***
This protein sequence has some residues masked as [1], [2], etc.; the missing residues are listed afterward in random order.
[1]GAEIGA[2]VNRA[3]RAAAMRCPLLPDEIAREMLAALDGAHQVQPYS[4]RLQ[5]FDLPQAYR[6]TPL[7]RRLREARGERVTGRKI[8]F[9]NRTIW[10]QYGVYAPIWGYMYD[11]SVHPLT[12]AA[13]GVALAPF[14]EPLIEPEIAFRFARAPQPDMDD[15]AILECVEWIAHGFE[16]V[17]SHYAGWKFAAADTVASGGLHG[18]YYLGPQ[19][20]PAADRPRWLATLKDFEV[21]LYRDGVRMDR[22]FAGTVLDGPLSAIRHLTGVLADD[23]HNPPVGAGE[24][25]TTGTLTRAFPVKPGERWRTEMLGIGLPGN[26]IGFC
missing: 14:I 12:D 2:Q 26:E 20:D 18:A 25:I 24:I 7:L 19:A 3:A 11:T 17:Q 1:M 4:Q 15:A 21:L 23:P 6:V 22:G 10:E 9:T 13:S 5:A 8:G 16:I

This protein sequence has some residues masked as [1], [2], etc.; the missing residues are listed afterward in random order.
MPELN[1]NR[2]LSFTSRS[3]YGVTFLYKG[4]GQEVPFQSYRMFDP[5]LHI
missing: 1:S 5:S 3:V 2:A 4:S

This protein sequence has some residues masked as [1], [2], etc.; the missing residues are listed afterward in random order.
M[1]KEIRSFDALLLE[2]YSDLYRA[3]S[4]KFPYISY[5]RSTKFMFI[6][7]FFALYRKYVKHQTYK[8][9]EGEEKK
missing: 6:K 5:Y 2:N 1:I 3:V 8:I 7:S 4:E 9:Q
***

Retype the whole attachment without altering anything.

This protein sequence has some residues masked as [1], [2], etc.; the missing residues are listed afterward in random order.
[1]GAEIGA[2]VNRA[3]RAAAMRCPLLPDEIAREMLAALDGAHQVQPYS[4]RLQ[5]FDLPQAYR[6]TPL[7]RRLREARGERVTGRKI[8]F[9]NRTIW[10]QYGVYAPIWGYMYD[11]SVHPLT[12]AA[13]GVALAPF[14]EPLIEPEIAFRFARAPQPDMDD[15]AILECVEWIAHGFE[16]V[17]SHYAGWKFAAADTVASGGLHG[18]YYLGPQ[19][20]PAADRPRWLATLKDFEV[21]LYRDGVRMDR[22]FAGTVLDGPLSAIRHLTGVLADD[23]HNPPVGAGE[24][25]TTGTLTRAFPVKPGERWRTEMLGIGLPGN[26]IGFC
missing: 14:I 12:D 2:Q 26:E 20:D 18:A 25:I 24:I 7:L 19:A 3:A 11:T 17:Q 1:M 4:Q 15:A 21:L 23:P 6:V 22:G 10:E 9:T 13:S 5:A 8:G 16:I

This protein sequence has some residues masked as [1], [2], etc.; the missing residues are listed afterward in random order.
MPELN[1]NR[2]LSFTSRS[3]YGVTFLYKG[4]GQEVPFQSYRMFDP[5]LHI
missing: 1:S 5:S 3:V 2:A 4:S

This protein sequence has some residues masked as [1], [2], etc.; the missing residues are listed afterward in random order.
M[1]KEIRSFDALLLE[2]YSDLYRA[3]S[4]KFPYISY[5]RSTKFMFI[6][7]FFALYRKYVKHQTYK[8][9]EGEEKK
missing: 6:K 5:Y 2:N 1:I 3:V 8:I 7:S 4:E 9:Q